Across political parties, socioeconomic status, ethnic heritage, religions, gender, and professions, I’m confident we all agree on one thing: 2020 is a bizarre year. Of course, 2020 is also a presidential election year.
Like most of us, I am a descendant of immigrants. My ancestors, probably like yours, came to this country seeking a better way of life for themselves and their descendants. Like so many immigrants, they brought little with them but worked hard to create that better life for their offspring.
One of my grandfathers never tired of bragging that although he quit school in eighth grade to work to feed his family, his four sons consisted of two Ph.D.s, one M.D., and one Mech.E.
I share this story to help explain my immense gratitude for not only what my ancestors left to me, but also the systems of this country that make it possible for me to stand on their great shoulders to become almost anything I want to. Perhaps the most fundamental of those is our democracy.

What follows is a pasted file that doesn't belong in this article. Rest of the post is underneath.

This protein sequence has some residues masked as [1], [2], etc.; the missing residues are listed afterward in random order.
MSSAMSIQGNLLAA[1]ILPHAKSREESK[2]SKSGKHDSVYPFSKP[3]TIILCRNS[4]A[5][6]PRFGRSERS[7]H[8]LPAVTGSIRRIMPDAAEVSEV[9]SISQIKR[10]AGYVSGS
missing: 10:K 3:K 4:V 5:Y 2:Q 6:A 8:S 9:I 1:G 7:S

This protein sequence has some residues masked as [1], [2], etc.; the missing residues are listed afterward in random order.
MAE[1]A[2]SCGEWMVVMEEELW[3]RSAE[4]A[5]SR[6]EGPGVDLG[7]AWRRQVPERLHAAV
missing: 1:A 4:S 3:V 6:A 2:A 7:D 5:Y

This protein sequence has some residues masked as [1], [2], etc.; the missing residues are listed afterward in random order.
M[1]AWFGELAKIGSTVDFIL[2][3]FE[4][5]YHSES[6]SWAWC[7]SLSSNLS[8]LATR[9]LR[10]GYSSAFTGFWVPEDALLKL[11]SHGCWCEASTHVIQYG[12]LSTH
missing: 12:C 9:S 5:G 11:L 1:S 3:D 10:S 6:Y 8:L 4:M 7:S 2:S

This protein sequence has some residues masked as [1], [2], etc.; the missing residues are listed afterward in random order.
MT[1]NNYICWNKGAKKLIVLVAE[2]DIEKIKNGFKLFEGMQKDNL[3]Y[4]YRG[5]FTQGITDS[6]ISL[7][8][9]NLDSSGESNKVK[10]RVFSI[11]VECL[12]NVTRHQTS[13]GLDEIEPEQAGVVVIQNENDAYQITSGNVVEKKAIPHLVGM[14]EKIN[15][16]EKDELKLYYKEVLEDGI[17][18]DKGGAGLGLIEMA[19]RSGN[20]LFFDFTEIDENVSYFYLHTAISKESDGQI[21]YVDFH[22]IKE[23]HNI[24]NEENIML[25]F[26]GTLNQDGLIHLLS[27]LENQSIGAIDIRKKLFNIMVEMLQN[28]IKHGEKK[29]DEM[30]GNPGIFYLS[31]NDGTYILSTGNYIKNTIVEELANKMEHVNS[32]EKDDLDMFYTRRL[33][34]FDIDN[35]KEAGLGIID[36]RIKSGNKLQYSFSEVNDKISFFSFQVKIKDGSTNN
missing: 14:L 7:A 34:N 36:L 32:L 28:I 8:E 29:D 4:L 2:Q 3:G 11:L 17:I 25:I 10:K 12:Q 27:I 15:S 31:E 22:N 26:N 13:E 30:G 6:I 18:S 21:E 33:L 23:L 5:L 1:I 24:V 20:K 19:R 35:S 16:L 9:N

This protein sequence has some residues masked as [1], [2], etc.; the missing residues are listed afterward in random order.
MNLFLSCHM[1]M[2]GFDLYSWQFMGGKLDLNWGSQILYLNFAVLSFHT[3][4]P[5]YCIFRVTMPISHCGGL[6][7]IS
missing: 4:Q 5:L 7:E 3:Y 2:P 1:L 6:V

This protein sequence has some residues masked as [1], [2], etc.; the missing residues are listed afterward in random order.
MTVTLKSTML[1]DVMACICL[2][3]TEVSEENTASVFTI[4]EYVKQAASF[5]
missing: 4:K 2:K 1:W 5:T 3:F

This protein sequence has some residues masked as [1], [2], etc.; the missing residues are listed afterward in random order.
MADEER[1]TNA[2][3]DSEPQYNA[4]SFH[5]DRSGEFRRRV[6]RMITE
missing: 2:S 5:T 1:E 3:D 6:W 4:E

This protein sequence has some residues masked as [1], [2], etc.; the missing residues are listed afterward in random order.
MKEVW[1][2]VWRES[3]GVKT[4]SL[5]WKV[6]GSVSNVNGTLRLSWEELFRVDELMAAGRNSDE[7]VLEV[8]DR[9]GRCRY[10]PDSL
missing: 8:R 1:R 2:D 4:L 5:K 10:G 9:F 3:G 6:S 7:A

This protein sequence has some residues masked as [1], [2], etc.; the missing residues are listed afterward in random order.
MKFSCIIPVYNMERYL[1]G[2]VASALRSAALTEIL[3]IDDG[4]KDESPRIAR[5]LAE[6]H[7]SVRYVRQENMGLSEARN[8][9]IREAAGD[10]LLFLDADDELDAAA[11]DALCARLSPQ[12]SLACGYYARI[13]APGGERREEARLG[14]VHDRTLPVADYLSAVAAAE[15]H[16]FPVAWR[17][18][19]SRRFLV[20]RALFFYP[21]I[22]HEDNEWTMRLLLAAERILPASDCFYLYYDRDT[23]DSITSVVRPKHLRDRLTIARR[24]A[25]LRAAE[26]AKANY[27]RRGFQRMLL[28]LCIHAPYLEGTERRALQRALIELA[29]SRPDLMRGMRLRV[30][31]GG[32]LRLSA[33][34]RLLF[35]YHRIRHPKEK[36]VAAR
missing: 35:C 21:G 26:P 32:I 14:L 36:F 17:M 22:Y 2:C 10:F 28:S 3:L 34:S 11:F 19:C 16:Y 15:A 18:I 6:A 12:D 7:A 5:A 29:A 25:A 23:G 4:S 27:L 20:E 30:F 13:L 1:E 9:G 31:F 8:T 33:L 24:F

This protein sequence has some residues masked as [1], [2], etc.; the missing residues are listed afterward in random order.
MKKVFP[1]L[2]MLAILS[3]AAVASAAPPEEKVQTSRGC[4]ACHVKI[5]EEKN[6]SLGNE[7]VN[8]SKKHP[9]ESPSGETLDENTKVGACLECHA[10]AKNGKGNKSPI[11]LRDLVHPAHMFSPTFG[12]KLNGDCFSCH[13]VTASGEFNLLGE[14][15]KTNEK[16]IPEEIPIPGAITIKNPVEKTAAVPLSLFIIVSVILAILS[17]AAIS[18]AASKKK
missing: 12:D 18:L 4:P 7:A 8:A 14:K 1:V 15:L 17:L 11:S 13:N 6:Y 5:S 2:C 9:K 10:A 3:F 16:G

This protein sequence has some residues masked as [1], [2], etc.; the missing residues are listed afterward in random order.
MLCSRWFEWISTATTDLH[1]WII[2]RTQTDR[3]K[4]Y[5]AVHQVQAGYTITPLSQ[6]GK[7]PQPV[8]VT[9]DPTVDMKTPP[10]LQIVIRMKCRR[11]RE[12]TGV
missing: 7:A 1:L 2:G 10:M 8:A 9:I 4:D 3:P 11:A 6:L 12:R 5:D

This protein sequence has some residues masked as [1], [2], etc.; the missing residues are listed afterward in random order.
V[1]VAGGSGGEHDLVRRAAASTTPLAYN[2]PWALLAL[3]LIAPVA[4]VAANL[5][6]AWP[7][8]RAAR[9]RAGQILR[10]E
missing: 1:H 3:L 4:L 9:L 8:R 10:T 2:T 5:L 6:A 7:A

I am immensely aware of the fact that had I been born 100 years earlier, I would not have been able to vote for the president of my country (or anyone else) until I was 53 years old. To me, voting is not only a right and a tremendous privilege; voting is a crucial duty.
Yet, the bizarreness that is 2020 presents some interesting challenges for voting. We are inundated with information, but parsing through it can be exhausting. I hope the following resources will be helpful to you and yours.
I strongly encourage each of you to vote, and to do so thoughtfully, safely, and with gratitude for our ability to choose our leaders.